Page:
Efforts by almonds growers to keep ahead of insect threats are in a temporary lull. Populations from the spring hatch of navel orangeworm (NOW), for which some growers sprayed in May, are declining.
Treatment is generally required only if more than two mummies remain per tree after bud swell, says Walt Bentley, University of California IPM entomologist at the Kearney Agricultural Center. Even then, usually only one treatment is needed, either in the spring or at hull split. Dormant sprays do not control NOW.
Peach twig borer (PTB) numbers are declining now, too. Some growers who didn’t treat for this pest with a dormant or bloom spray, but were concerned about it, applied a May spray.
Bentley says NOW and PTB numbers are down this year.
Next up for growers who were unable to spray for navel organgeworm in May is the insect’s second hatch of the season, which coincides with hull split. Then, only Nonpareils, and possibly Carmels, are at risk, Bentley says. Larvae are unable to penetrate hard shell varieties, such as Butte, Mission and Padre.
He recommends making any NOW spray in July at the beginning of hull split, if eggs are being laid on egg traps. Otherwise, time the spray to the start of egg laying after hull split. Hull split begins when sound fruit in the tops of the trees begin to split.
The best time to spray is between 1 percent and 10 percent hull split, Bentley says. That can occur quickly. “An orchard can go from no hull split to 30 percent hull split in a week,” he says. “Last year, hull split on the West Side started July 24 — that’s the latest I’ve ever seen. We’re estimating hull split in Nonpareils will begin around July 15.”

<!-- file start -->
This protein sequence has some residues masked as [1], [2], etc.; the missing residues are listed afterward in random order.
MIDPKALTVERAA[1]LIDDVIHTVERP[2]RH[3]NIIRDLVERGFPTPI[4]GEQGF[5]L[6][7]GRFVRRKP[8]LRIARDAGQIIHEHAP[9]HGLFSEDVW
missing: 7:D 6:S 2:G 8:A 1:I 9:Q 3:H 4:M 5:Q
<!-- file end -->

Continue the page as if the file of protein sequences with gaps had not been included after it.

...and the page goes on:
One insecticide option is a pyrethroid. In addition to posing a contamination threat to surface water in the spring, it can encourage development of spider mites, he says. Reduced-risk chemicals are an alternative for treating NOW.
“They’re every bit as effective as pyrethroids for controlling NOW and peach twig borer, but won’t trigger spider mites,” he says. Because trees under water stress are more susceptible to spider mites, some growers still include a miticide when using a reduced risk material as an extra measure of protection.”
Soon, some orchards may require a spider mite spray if they haven’t already been treated. “So far this season, spider mite populations in almond orchards have been relatively low,” Bentley says. ‘They could be in an orchard now, but in most cases, they start showing up in July.
A spider mite treatment can be combined with a hull split spray for NOW and PTB. However, in cases where trees are under stress from mites, treatment before hull split may be warranted.
“Often, it’s a matter of balancing the cost of treatment with the amount of pressure from mites,” Bentley says. “In general, if you see mites on 50 percent of the leaves, it may pay to apply a miticide.”